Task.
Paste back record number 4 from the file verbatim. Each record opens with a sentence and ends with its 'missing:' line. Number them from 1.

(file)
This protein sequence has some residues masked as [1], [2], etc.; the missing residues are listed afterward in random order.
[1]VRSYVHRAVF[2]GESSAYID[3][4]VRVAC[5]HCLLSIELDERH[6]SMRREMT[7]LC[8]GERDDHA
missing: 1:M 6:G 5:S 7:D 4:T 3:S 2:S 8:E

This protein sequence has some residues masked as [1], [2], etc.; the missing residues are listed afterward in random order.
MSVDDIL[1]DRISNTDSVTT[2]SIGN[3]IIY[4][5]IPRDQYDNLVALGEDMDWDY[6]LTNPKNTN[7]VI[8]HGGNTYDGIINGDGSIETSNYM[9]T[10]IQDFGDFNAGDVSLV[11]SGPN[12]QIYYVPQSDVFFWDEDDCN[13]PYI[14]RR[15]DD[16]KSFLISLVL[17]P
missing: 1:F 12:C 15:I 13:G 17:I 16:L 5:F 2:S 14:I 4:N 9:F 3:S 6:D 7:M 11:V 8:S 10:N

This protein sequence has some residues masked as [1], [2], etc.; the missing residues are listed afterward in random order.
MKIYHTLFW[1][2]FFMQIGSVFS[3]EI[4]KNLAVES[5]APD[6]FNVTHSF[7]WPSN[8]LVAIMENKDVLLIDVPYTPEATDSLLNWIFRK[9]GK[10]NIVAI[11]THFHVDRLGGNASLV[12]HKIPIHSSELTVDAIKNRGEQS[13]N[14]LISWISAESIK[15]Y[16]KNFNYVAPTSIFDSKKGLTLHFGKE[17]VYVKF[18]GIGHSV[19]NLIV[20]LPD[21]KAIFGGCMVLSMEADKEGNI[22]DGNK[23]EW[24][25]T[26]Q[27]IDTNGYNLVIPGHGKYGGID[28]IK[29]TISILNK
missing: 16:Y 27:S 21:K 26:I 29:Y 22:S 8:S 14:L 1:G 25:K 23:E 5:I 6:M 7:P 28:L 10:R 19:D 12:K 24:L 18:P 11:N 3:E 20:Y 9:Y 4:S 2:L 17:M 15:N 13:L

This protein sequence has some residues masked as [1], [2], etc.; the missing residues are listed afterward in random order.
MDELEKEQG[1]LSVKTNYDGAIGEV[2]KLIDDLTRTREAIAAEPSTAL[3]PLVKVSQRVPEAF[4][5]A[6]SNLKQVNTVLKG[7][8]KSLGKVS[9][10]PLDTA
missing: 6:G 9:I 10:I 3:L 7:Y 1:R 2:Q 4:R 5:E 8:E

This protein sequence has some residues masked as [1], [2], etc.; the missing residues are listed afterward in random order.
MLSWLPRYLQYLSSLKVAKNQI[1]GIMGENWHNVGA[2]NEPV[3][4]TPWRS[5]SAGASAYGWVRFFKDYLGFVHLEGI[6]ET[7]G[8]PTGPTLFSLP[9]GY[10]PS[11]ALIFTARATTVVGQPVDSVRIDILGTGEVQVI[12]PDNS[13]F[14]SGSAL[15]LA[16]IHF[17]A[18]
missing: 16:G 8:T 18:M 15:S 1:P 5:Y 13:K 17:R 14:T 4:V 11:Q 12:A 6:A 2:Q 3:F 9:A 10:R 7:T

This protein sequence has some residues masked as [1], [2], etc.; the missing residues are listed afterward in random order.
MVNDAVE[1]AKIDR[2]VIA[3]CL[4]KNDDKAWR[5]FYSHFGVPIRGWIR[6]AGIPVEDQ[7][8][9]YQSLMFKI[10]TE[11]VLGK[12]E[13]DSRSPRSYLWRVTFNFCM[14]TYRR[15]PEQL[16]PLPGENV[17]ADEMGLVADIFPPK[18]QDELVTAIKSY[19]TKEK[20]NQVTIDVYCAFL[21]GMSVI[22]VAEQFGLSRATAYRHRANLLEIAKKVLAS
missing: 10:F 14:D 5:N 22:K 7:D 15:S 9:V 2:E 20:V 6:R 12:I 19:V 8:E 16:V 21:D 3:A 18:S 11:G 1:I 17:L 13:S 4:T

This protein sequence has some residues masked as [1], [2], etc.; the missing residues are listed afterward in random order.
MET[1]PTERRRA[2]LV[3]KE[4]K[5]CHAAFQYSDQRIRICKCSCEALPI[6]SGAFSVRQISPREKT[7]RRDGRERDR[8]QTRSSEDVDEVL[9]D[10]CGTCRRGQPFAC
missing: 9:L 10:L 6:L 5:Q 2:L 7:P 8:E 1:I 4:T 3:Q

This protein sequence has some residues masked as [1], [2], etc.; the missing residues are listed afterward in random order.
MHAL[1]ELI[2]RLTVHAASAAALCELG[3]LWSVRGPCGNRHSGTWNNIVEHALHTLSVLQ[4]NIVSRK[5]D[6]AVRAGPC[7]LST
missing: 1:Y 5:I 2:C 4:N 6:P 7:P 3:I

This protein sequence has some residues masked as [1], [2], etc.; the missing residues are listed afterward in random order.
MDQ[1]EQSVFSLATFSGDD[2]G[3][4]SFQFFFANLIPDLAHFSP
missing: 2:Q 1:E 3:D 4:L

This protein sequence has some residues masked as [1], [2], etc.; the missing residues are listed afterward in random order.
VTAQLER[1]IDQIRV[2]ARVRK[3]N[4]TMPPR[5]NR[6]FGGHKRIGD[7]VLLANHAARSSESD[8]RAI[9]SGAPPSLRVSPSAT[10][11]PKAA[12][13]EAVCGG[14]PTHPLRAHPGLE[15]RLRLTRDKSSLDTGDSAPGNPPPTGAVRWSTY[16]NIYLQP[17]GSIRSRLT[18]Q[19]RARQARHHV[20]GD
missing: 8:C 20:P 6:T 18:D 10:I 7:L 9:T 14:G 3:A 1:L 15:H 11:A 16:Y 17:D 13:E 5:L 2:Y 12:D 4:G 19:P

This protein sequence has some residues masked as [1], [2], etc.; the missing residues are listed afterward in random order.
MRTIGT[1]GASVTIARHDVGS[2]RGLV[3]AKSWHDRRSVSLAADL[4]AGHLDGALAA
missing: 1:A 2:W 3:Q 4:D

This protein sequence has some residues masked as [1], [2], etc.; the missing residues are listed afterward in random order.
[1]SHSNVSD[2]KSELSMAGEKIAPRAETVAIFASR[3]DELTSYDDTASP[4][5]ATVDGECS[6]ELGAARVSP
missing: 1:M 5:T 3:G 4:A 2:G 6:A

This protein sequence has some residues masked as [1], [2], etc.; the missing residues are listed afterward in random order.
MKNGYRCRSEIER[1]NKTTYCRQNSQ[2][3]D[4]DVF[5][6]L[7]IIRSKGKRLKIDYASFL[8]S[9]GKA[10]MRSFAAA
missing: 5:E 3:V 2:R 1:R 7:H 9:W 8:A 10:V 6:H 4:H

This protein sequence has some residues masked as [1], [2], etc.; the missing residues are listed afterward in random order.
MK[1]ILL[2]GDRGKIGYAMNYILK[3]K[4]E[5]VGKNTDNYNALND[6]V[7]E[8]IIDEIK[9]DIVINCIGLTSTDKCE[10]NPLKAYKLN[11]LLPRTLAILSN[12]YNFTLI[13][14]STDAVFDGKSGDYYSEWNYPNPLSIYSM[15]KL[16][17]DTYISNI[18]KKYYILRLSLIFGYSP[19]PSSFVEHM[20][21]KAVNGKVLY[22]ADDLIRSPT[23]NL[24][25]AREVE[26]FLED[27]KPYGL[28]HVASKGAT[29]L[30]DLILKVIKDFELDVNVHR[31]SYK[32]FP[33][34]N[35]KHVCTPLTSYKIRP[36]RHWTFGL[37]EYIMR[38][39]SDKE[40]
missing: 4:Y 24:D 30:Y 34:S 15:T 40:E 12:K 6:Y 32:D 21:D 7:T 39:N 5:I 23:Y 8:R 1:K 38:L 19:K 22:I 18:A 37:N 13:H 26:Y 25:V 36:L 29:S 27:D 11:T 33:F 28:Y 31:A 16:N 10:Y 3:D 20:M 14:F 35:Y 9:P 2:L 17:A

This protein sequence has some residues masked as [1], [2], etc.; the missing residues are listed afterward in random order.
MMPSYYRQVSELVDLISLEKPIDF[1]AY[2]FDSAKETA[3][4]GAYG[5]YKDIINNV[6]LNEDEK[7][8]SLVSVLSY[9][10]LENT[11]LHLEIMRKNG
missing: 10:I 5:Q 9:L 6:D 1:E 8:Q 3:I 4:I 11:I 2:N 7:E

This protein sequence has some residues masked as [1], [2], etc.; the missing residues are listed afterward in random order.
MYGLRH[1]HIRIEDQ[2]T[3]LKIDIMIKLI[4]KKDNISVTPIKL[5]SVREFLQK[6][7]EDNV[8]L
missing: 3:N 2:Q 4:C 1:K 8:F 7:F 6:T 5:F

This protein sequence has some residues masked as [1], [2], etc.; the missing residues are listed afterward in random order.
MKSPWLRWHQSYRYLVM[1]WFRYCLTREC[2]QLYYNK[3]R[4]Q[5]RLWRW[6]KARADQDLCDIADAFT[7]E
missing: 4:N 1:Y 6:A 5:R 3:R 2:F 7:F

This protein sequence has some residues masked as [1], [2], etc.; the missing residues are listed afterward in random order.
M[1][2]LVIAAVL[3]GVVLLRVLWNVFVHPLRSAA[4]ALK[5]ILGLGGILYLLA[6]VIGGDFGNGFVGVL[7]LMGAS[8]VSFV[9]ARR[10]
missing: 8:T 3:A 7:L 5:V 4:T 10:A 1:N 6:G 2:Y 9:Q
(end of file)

This protein sequence has some residues masked as [1], [2], etc.; the missing residues are listed afterward in random order.
MDELEKEQG[1]LSVKTNYDGAIGEV[2]KLIDDLTRTREAIAAEPSTAL[3]PLVKVSQRVPEAF[4][5]A[6]SNLKQVNTVLKG[7][8]KSLGKVS[9][10]PLDTA
missing: 6:G 9:I 10:I 3:L 7:Y 1:R 2:Q 4:R 5:E 8:E